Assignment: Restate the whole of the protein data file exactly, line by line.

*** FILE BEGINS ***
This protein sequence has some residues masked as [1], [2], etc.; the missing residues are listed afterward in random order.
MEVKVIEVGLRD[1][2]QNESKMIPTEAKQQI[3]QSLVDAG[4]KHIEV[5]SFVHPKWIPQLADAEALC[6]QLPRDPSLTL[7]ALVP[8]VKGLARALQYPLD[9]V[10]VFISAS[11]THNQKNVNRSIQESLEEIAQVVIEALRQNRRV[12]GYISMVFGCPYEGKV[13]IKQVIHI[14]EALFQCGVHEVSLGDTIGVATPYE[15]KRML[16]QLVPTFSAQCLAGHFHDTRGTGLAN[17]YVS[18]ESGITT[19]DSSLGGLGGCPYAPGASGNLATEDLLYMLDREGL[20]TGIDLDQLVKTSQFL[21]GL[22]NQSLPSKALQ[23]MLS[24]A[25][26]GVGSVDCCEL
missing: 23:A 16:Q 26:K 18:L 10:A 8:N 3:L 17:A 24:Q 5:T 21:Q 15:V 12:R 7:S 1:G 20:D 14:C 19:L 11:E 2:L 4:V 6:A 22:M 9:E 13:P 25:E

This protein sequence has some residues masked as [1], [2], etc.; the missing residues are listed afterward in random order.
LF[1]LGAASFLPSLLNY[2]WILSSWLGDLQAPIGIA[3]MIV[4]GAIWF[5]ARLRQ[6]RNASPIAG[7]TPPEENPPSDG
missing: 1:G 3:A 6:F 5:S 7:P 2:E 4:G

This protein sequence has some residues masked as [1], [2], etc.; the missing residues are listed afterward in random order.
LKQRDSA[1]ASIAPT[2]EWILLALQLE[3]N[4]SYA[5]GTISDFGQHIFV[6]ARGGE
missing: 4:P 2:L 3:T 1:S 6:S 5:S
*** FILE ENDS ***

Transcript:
This protein sequence has some residues masked as [1], [2], etc.; the missing residues are listed afterward in random order.
MEVKVIEVGLRD[1][2]QNESKMIPTEAKQQI[3]QSLVDAG[4]KHIEV[5]SFVHPKWIPQLADAEALC[6]QLPRDPSLTL[7]ALVP[8]VKGLARALQYPLD[9]V[10]VFISAS[11]THNQKNVNRSIQESLEEIAQVVIEALRQNRRV[12]GYISMVFGCPYEGKV[13]IKQVIHI[14]EALFQCGVHEVSLGDTIGVATPYE[15]KRML[16]QLVPTFSAQCLAGHFHDTRGTGLAN[17]YVS[18]ESGITT[19]DSSLGGLGGCPYAPGASGNLATEDLLYMLDREGL[20]TGIDLDQLVKTSQFL[21]GL[22]NQSLPSKALQ[23]MLS[24]A[25][26]GVGSVDCCEL
missing: 23:A 16:Q 26:K 18:L 10:A 8:N 3:L 17:A 24:Q 5:T 21:Q 15:V 12:R 7:S 1:G 20:D 14:C 19:L 11:E 2:L 4:V 6:A 22:M 9:E 13:P 25:E

This protein sequence has some residues masked as [1], [2], etc.; the missing residues are listed afterward in random order.
LF[1]LGAASFLPSLLNY[2]WILSSWLGDLQAPIGIA[3]MIV[4]GAIWF[5]ARLRQ[6]RNASPIAG[7]TPPEENPPSDG
missing: 1:G 3:A 6:F 5:S 7:P 2:E 4:G

This protein sequence has some residues masked as [1], [2], etc.; the missing residues are listed afterward in random order.
LKQRDSA[1]ASIAPT[2]EWILLALQLE[3]N[4]SYA[5]GTISDFGQHIFV[6]ARGGE
missing: 4:P 2:L 3:T 1:S 6:S 5:S